By Marit Gookin

Staff Writer

The Riverton Museum’s latest exhibit focuses on a topic that has been important to Wyomingites for generations: oil. 

“It took a few months,” explained Site Manager Nathaniel Griffee. “I think it really does a good job of covering the early history, but it covers the whole history of oil and gas mining in Fremont County.” 

The exhibit consists of both research conducted by Griffee and items and documents the museum already had in the archives; of particular note is a functioning model of an oil rig, which was built by former miner John Sullivan in the 1980s. Sullivan worked at the Maverick Springs Oil Field when he was in high school. The model is powered by an engine from a knife-sharpener; Griffee explained that Sullivan built the model with parts he already had. 

Sullivan and other oil field workers are also represented via recorded interviews, which members of the public can scroll through and listen to on an iPad. Some of these interviews were conducted many years ago by former museum employees, including Bob Peck, who spoke to people who worked in the mines and oil fields of Fremont County in the 1920s and ‘30s. More recent interviews, conducted by Griffee, include an interview with someone who worked on what was the deepest well in Wyoming at the time.

Other highlights of the exhibit include a book of meeting minutes from Riverton’s first refinery, a small oil company founded in the 1910s. The company went under fairly quickly, explained Griffee, in part because it turned out that some of the people involved were lining their own pockets. “A lot of people still really wanted it to succeed, even though it turned out to be kind of fraudulent,” Griffee commented, saying that local newspaper articles at the time talked a lot about how the company could still potentially succeed even as it was struggling.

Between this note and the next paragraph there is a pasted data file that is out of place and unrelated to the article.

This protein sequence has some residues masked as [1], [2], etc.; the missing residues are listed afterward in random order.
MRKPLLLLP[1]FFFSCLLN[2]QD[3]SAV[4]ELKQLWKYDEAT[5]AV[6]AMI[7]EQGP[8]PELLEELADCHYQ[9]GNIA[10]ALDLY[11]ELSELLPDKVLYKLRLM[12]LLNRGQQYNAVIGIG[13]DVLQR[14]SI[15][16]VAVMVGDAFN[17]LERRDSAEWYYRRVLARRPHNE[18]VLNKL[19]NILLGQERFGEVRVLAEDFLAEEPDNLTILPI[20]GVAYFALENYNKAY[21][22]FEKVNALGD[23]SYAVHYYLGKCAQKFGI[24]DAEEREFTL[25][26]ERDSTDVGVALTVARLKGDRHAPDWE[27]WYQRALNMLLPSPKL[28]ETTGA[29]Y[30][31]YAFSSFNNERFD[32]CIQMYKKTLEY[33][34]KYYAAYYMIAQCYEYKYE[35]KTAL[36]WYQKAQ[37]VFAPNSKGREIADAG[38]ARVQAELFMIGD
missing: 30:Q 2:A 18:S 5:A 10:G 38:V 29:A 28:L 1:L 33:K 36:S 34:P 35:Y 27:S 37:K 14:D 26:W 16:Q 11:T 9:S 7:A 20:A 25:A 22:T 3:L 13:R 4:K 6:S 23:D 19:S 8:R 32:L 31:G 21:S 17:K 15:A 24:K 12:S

Griffee also included information about an incident that took place in Pinedale, when Pinedale residents pushed back when nuclear fracking was proposed. Nuclear fracking, which involves setting off a nuclear bomb underground in order to reach pockets of oil and gas, was experimented with in other places such as Colorado and New Mexico. However, the tests were less than successful, and the citizens of Pinedale fought against the effort. There was never a nuclear bomb set off in, or under, Pinedale; while other sites must grapple with concerns over radioactivity below the ground, in one place, at least, the issue was prevented altogether. 

The oil history exhibit isn’t the only big thing coming up for the Riverton Museum. “Next week’s kind of like geology week, which honestly I’m really excited about,” said Griffee. “Working on this exhibit got me really interested in geology.” On July 19, the president of the Riverton Mineral and Gem Society, Stan Grove, will give a free presentation about rockhounding in the Fremont County area starting at 6 p.m. On Saturday, the museum will be off to Lander to hike in Sinks Canyon and learn about its geology and natural history with Sinks Canyon State Park employees. The Sinks Canyon trek costs $20 per person; transportation will be provided for attendees from Riverton, who should meet at the museum at 9 a.m. Attendees from Lander can meet up with the group at the Sinks Canyon Visitors Center.